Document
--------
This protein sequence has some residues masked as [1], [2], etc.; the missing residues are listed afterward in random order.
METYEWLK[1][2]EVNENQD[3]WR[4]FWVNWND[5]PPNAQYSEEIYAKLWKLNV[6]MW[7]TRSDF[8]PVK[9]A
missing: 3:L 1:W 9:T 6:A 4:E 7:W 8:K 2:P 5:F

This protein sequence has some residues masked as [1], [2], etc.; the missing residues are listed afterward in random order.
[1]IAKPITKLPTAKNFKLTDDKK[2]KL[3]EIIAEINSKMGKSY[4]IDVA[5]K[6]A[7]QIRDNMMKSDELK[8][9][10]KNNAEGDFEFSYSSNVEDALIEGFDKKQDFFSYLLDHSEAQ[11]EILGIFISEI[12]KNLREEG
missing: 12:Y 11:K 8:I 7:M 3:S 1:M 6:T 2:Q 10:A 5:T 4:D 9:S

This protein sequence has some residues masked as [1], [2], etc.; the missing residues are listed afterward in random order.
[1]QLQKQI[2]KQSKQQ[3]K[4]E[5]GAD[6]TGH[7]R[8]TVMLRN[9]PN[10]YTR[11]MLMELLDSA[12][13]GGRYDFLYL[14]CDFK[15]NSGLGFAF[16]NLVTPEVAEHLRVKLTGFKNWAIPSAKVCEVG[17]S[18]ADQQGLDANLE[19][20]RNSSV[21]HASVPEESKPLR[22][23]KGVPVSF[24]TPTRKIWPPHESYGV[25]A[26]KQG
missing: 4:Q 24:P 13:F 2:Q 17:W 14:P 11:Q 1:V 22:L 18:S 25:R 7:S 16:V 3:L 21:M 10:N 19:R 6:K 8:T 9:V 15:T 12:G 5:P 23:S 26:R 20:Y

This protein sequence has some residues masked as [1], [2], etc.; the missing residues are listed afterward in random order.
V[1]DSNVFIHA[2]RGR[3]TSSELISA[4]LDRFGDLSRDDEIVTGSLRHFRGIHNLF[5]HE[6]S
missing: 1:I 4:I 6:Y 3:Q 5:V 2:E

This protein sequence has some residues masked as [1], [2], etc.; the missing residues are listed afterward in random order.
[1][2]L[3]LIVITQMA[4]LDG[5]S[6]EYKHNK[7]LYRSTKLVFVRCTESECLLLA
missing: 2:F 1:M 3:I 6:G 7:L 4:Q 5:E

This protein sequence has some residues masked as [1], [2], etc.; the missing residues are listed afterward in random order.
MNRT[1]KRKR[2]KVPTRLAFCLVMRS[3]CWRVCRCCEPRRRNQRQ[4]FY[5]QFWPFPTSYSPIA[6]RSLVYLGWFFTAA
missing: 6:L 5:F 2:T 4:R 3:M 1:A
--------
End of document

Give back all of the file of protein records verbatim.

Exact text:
This protein sequence has some residues masked as [1], [2], etc.; the missing residues are listed afterward in random order.
METYEWLK[1][2]EVNENQD[3]WR[4]FWVNWND[5]PPNAQYSEEIYAKLWKLNV[6]MW[7]TRSDF[8]PVK[9]A
missing: 3:L 1:W 9:T 6:A 4:E 7:W 8:K 2:P 5:F

This protein sequence has some residues masked as [1], [2], etc.; the missing residues are listed afterward in random order.
[1]IAKPITKLPTAKNFKLTDDKK[2]KL[3]EIIAEINSKMGKSY[4]IDVA[5]K[6]A[7]QIRDNMMKSDELK[8][9][10]KNNAEGDFEFSYSSNVEDALIEGFDKKQDFFSYLLDHSEAQ[11]EILGIFISEI[12]KNLREEG
missing: 12:Y 11:K 8:I 7:M 3:S 1:M 6:T 2:Q 10:A 5:T 4:D 9:S

This protein sequence has some residues masked as [1], [2], etc.; the missing residues are listed afterward in random order.
[1]QLQKQI[2]KQSKQQ[3]K[4]E[5]GAD[6]TGH[7]R[8]TVMLRN[9]PN[10]YTR[11]MLMELLDSA[12][13]GGRYDFLYL[14]CDFK[15]NSGLGFAF[16]NLVTPEVAEHLRVKLTGFKNWAIPSAKVCEVG[17]S[18]ADQQGLDANLE[19][20]RNSSV[21]HASVPEESKPLR[22][23]KGVPVSF[24]TPTRKIWPPHESYGV[25]A[26]KQG
missing: 4:Q 24:P 13:F 2:Q 17:W 14:P 11:Q 1:V 22:L 18:S 25:R 7:S 16:V 3:L 21:M 10:N 19:R 6:K 8:T 9:V 15:T 12:G 5:P 23:S 26:R 20:Y

This protein sequence has some residues masked as [1], [2], etc.; the missing residues are listed afterward in random order.
V[1]DSNVFIHA[2]RGR[3]TSSELISA[4]LDRFGDLSRDDEIVTGSLRHFRGIHNLF[5]HE[6]S
missing: 1:I 4:I 6:Y 3:Q 5:V 2:E

This protein sequence has some residues masked as [1], [2], etc.; the missing residues are listed afterward in random order.
[1][2]L[3]LIVITQMA[4]LDG[5]S[6]EYKHNK[7]LYRSTKLVFVRCTESECLLLA
missing: 2:F 1:M 3:I 6:G 7:L 4:Q 5:E

This protein sequence has some residues masked as [1], [2], etc.; the missing residues are listed afterward in random order.
MNRT[1]KRKR[2]KVPTRLAFCLVMRS[3]CWRVCRCCEPRRRNQRQ[4]FY[5]QFWPFPTSYSPIA[6]RSLVYLGWFFTAA
missing: 6:L 5:F 2:T 4:R 3:M 1:A